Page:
D.D.A. Salle1, R.U. Newton1, D.P. Heil, FACSM2

1Edith Cowan University, Perth, Western Australia, Australia; 2Montana State University, Bozeman, MT, USA.

Walking football is a new sport popular with middle-aged and older adults, but relatively little is known about the determinants of metabolic intensity while playing. PURPOSE: This study was designed to measure and compare the average metabolic equivalent (MET) – a measure of metabolic intensity – and walking cadence (WC) with established thresholds associated with a moderate intensity physical activity. Specifically, it was hypothesized that average intensity would be ≥3.0 METs and WC ≥100 steps/min during competitive walking football matches. METHODS: Quantitative observational data were collected during a tournament that included all members of four participating teams (22 women and 20 men) representing the countries of Australia, Malaysia, and Singapore – (Mean±SD; 51±11 years old, 27.3±5.2 kg/m2 BMI). Participants wore a neoprene waist pack with an accelerometry-based activity monitor (AM) that collected and summarized accelerometry data every 60 seconds. After the tournament, the data were downloaded to a computer and transformed into average METs and WC for each minute of game play. Mean METs and WC values for all players of each match were compared to their moderate intensity thresholds (i.e., 3.0 METs and 100 steps/min, respectively) using one-sample t-tests and a Bonferroni adjusted alpha of 0.006. Lastly, the linear relationship between METs and WC was evaluated using linear regression. RESULTS: Mean METs for each match (3.2-3.9 METs) either met or exceeded the 3.0 METs threshold (P<0.006) as hypothesized, but mean WC of 44-63 steps/min were all significantly lower than the 100 steps/min threshold. The correlation between METs and WC for all matches was moderately strong (R=0.78; P<0.001). CONCLUSIONS: These results support the premise that competitive walking football is played at moderate intensity (or higher) in middle-aged and older adults. The unexpected lower walking cadence values, however, suggest that further research is warranted to better understand the determinants of metabolic and cardiovascular intensity when playing this sport.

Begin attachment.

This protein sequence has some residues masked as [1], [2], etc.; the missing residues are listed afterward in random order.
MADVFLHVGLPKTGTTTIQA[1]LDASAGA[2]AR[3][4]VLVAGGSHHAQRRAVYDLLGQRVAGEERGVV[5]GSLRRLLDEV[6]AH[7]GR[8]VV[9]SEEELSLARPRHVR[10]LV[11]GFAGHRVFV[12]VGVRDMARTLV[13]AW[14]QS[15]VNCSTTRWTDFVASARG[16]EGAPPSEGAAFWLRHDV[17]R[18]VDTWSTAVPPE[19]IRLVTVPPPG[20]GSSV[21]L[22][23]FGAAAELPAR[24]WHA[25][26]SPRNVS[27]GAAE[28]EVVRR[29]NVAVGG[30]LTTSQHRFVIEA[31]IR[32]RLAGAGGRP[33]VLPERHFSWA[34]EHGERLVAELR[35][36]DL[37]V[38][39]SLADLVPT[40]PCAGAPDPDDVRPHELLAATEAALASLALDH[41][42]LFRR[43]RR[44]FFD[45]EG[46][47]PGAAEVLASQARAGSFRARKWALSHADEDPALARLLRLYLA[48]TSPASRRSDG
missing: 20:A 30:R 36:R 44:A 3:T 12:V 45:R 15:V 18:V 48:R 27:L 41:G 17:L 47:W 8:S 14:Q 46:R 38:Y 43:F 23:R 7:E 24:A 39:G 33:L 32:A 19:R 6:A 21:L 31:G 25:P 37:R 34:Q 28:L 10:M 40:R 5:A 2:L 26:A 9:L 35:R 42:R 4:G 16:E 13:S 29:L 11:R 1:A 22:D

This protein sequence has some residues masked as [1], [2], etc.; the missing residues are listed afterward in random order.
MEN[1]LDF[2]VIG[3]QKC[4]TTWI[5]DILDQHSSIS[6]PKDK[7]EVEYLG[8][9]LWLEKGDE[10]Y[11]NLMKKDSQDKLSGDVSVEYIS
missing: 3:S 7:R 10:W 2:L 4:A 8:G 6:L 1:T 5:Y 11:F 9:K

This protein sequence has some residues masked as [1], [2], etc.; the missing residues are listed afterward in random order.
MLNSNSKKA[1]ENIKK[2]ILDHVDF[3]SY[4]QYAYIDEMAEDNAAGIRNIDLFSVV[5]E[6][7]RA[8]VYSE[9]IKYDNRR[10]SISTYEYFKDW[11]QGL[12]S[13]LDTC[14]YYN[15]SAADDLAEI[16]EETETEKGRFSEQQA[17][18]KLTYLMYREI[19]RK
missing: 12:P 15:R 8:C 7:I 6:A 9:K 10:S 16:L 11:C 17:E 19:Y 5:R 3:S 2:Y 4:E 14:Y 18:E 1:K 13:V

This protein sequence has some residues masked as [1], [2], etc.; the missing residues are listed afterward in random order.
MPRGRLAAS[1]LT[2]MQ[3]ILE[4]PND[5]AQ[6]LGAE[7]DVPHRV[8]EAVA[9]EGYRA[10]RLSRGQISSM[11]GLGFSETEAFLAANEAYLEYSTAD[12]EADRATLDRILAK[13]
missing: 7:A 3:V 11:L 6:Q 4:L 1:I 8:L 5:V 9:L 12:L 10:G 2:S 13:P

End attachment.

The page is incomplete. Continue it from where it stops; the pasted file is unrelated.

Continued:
Supported by Edith Cowan University (Perth, Western Australia, AU).

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